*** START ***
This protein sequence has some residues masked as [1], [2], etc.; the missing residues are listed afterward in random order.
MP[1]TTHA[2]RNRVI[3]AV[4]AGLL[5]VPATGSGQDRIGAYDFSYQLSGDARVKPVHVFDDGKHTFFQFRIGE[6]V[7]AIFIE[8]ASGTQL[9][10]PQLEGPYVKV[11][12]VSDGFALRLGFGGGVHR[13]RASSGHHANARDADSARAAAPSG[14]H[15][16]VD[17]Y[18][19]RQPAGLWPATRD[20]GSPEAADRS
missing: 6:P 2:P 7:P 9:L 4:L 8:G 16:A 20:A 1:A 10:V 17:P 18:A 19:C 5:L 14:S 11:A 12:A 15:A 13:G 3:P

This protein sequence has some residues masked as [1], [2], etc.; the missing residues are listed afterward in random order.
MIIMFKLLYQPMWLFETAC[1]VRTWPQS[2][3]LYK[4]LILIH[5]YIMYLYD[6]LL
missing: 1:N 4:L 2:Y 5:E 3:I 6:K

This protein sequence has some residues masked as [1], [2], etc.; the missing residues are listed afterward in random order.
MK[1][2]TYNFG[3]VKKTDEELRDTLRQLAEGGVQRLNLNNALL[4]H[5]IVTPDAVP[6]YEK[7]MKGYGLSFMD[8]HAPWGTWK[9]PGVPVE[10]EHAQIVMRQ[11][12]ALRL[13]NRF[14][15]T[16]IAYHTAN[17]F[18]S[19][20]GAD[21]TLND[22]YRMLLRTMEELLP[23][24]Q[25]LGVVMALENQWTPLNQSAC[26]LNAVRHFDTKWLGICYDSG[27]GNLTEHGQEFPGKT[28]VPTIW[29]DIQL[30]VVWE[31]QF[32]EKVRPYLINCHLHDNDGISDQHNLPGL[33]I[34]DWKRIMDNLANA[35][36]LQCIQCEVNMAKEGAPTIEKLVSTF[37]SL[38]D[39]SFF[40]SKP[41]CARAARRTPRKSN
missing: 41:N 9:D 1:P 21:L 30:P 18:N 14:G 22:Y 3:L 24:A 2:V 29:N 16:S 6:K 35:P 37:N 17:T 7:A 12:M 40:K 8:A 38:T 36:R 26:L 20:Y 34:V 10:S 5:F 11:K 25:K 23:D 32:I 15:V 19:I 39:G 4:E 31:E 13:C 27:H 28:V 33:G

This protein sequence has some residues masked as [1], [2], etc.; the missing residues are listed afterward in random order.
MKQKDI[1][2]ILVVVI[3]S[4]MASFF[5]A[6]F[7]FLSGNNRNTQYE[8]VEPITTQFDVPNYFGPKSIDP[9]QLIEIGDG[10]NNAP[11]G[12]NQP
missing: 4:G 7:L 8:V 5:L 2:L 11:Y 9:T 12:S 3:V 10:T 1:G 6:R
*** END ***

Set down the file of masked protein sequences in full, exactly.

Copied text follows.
This protein sequence has some residues masked as [1], [2], etc.; the missing residues are listed afterward in random order.
MP[1]TTHA[2]RNRVI[3]AV[4]AGLL[5]VPATGSGQDRIGAYDFSYQLSGDARVKPVHVFDDGKHTFFQFRIGE[6]V[7]AIFIE[8]ASGTQL[9][10]PQLEGPYVKV[11][12]VSDGFALRLGFGGGVHR[13]RASSGHHANARDADSARAAAPSG[14]H[15][16]VD[17]Y[18][19]RQPAGLWPATRD[20]GSPEAADRS
missing: 6:P 2:P 7:P 9:L 4:L 8:G 16:A 20:A 1:A 10:V 17:P 18:A 19:C 5:L 14:S 11:A 12:A 15:A 13:G 3:P

This protein sequence has some residues masked as [1], [2], etc.; the missing residues are listed afterward in random order.
MIIMFKLLYQPMWLFETAC[1]VRTWPQS[2][3]LYK[4]LILIH[5]YIMYLYD[6]LL
missing: 1:N 4:L 2:Y 5:E 3:I 6:K

This protein sequence has some residues masked as [1], [2], etc.; the missing residues are listed afterward in random order.
MK[1][2]TYNFG[3]VKKTDEELRDTLRQLAEGGVQRLNLNNALL[4]H[5]IVTPDAVP[6]YEK[7]MKGYGLSFMD[8]HAPWGTWK[9]PGVPVE[10]EHAQIVMRQ[11][12]ALRL[13]NRF[14][15]T[16]IAYHTAN[17]F[18]S[19][20]GAD[21]TLND[22]YRMLLRTMEELLP[23][24]Q[25]LGVVMALENQWTPLNQSAC[26]LNAVRHFDTKWLGICYDSG[27]GNLTEHGQEFPGKT[28]VPTIW[29]DIQL[30]VVWE[31]QF[32]EKVRPYLINCHLHDNDGISDQHNLPGL[33]I[34]DWKRIMDNLANA[35][36]LQCIQCEVNMAKEGAPTIEKLVSTF[37]SL[38]D[39]SFF[40]SKP[41]CARAARRTPRKSN
missing: 41:N 9:D 1:P 21:L 30:P 18:N 14:G 22:Y 3:L 24:A 2:V 29:N 16:S 6:K 35:P 37:N 17:T 7:A 12:M 40:K 8:A 38:T 36:R 26:L 20:Y 34:V 10:S 5:F 11:K 25:K 23:D 32:I 15:V 19:I 39:G 4:E 31:E 13:C 27:H 28:V 33:G

This protein sequence has some residues masked as [1], [2], etc.; the missing residues are listed afterward in random order.
MKQKDI[1][2]ILVVVI[3]S[4]MASFF[5]A[6]F[7]FLSGNNRNTQYE[8]VEPITTQFDVPNYFGPKSIDP[9]QLIEIGDG[10]NNAP[11]G[12]NQP
missing: 4:G 7:L 8:V 5:L 2:L 11:Y 9:T 12:S 3:V 10:T 1:G 6:R